A Buddhist monk in Thailand who earned millions of dollars for charity by energizing amulets with “supernatural powers” said he would stop the practice as he was no longer able to concentrate. The monk, Luang Poh Koon Parisutho, vowed to stop reciting incantations on the amulets and ordered the entire stock in his temple to be sold at discount prices. Luang Poh said he has lost his concentration since his nephew and business manager, Boonrieb Chanpheng, was shot and injured by unknown assailants. Most Thais wear Buddha amulets around their necks in the belief that the tiny images, made of clay, bone, ivory, or gold, bring good luck and prosperity. Amulets blessed by Luang Poh are in great demand, and people from all over Thailand flock to his temple, in Nakorn Rachasima province, some 130 miles northeast of Bangkok.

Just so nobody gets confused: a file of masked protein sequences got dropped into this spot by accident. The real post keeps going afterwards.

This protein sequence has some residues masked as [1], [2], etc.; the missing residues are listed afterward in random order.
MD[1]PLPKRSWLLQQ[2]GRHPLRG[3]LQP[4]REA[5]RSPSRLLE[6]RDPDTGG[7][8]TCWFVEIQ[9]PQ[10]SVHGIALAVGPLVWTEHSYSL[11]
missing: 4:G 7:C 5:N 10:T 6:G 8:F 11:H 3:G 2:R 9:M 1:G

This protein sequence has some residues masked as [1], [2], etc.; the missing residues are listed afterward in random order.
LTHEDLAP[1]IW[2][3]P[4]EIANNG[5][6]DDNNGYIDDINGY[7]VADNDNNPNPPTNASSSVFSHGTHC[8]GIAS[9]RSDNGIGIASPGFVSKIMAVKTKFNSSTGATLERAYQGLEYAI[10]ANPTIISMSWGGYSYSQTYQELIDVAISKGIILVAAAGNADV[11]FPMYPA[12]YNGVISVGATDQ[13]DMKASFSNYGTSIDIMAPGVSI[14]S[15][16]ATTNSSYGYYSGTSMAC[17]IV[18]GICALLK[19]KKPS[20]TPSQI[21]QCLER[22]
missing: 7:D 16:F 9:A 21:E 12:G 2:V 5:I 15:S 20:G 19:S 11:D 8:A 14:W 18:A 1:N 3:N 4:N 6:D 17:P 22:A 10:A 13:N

Since Luang Poh gained national fame twenty years ago, the sale of his amulets has generated billions of bhat in income for his temple. The amulets are sold in a few dozen shops authorized by the temple, but scores more have sprung up in Nakorn Ratchasima, claiming to represent Luang Poh.

According to the provincial governor, the monk was disillusioned by his nephew’s shooting, suspected to be the result of an internecine dispute over the sale of the amulets. “Investigators found that the motive for the attempt on Boonrieb’s life was a conflict of interest within the temple,” the governor said. ▼

Adapted, and reprinted with permission of The Associated Press, February 16, 2002.

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